class="post-template-default single single-post postid-387574 single-format-standard group-blog masthead-fixed full-width singular wpb-js-composer js-comp-ver-6.2.0 vc_responsive"
First Rabies Case in Southwest Nebraska for 2019 | KRVN Radio

First Rabies Case in Southwest Nebraska for 2019


Southwest Nebraska Public Health Department (SWNPHD) has confirmed the first positive rabies case in Southwest Nebraska for the year.  The rabies exposure is with a skunk in Perkins County.  “With high occurrences of rabies in the health district in the last few years, we want to notify the public of any positive cases, “explains Melissa Propp, Public Health Nurse.

According to the Center for Disease Control, rabies is a medical emergency.  Any wounds should be immediately washed with soap and water.  They should also receive medical attention from a health care professional.  Rabies is a deadly virus infection that affects the nervous system of humans and other mammals.  People get rabies from the bite of an animal with rabies.

Animals with rabies may act differently from healthy animals. Wild animals may move slowly or may act as if they are tame. A pet that is usually friendly may snap at you or may try to bite.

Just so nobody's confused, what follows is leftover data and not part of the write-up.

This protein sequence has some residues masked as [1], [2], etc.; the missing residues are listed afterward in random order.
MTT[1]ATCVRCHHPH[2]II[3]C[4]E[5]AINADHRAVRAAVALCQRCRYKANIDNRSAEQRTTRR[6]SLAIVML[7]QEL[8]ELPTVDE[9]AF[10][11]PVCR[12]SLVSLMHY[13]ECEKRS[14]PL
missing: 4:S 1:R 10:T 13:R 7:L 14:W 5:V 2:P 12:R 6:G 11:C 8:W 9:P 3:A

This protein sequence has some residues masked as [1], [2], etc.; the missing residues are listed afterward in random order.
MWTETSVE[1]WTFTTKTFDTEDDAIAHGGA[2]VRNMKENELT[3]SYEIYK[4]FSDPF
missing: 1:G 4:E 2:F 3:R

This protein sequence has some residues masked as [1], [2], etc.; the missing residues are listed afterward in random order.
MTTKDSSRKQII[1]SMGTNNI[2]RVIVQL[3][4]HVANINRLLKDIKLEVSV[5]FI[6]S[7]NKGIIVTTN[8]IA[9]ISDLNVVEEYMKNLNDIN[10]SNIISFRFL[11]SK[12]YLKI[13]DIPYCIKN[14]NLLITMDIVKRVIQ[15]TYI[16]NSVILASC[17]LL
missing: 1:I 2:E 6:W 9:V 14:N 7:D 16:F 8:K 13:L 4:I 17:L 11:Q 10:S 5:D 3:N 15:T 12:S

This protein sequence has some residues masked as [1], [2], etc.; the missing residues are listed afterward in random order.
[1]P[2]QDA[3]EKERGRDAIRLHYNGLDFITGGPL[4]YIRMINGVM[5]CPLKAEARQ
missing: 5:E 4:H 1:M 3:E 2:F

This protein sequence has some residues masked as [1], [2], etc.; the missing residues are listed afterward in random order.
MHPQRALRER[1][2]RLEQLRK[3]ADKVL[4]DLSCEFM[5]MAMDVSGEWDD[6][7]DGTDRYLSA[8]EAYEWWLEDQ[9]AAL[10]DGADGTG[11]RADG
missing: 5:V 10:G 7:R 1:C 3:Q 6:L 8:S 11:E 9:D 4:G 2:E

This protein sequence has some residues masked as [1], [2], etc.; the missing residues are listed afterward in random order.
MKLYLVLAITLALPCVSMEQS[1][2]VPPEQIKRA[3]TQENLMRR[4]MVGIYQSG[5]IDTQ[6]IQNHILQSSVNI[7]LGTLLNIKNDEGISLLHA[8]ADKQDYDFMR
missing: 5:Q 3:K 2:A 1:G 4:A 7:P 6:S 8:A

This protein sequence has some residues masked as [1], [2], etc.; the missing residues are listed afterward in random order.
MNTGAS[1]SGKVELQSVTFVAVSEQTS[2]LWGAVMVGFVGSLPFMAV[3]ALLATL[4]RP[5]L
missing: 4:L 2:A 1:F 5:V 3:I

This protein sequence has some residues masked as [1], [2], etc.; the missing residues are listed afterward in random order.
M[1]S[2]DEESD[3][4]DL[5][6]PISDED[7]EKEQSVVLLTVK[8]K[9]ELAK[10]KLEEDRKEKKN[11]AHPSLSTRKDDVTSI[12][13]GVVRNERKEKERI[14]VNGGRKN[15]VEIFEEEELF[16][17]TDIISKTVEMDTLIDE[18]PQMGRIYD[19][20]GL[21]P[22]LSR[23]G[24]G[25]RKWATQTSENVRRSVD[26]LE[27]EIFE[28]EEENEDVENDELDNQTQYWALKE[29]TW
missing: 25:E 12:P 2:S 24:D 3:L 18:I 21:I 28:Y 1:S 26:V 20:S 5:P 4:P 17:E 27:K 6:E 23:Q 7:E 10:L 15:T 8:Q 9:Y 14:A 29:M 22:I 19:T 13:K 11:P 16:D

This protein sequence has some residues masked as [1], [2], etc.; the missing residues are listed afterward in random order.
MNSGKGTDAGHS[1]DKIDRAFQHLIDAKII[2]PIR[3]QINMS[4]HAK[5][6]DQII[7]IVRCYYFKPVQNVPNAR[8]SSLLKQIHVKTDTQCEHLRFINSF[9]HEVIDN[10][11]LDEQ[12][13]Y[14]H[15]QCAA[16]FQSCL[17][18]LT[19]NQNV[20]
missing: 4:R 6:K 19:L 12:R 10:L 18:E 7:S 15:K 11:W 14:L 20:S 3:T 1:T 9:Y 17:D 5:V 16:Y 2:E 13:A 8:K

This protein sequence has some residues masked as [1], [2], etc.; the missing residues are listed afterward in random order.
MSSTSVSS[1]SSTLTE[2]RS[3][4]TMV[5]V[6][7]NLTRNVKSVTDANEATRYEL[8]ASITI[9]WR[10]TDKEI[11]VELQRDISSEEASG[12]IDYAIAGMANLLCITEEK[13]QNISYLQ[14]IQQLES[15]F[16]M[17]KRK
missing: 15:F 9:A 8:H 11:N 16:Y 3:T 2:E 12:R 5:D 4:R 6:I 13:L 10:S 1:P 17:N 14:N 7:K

If you are around an animal which displays any of the below signs of rabies, move yourself and others to safety.

  • aggression
  • increased drooling
  • problems swallowing
  • general sickness
  • changes in an animal’s behavior

If you discover a dead wild animal that may have infected your pets:

  • Remove the animal from the area by using a shovel, wearing gloves and placing carcass in a plastic bag
  • Wash your hands in soap and water after taking off your gloves
  • Avoid direct contact between the carcass and the person
  • Disinfect tools, cages, gloves and other surfaces potentially contaminated with saliva, nervous tissue or blood with a 10 percent solution of household bleach in water

“Vaccination is the best protection for keeping your pets safe,” states Propp.  “We recommend that residents contact their local veterinarian to make sure your pet’s vaccinations are current.  In addition, please be careful around stray or strange animals. If an animal bites you, and it is safe to do so, catch the animal and contact your veterinarian for testing. It may save you the pain and cost of rabies vaccinations.”  Contact your local veterinarian and public health department in regard to rabies testing and exposures.

Southwest Nebraska Public Health Department serves Chase, Dundy, Frontier, Furnas, Hayes, Hitchcock, Keith, Perkins and Red Willow counties.  For more information call Melissa Propp, RN at 308-345-4223.  SWNPHD is located at 404 West 10th Street, McCook (one block north of Arby’s). You can also follow SWNPHD on Facebook and Twitter.

© 2020 Nebraska Rural Radio Association. All rights reserved. Republishing, rebroadcasting, rewriting, redistributing prohibited. Copyright Information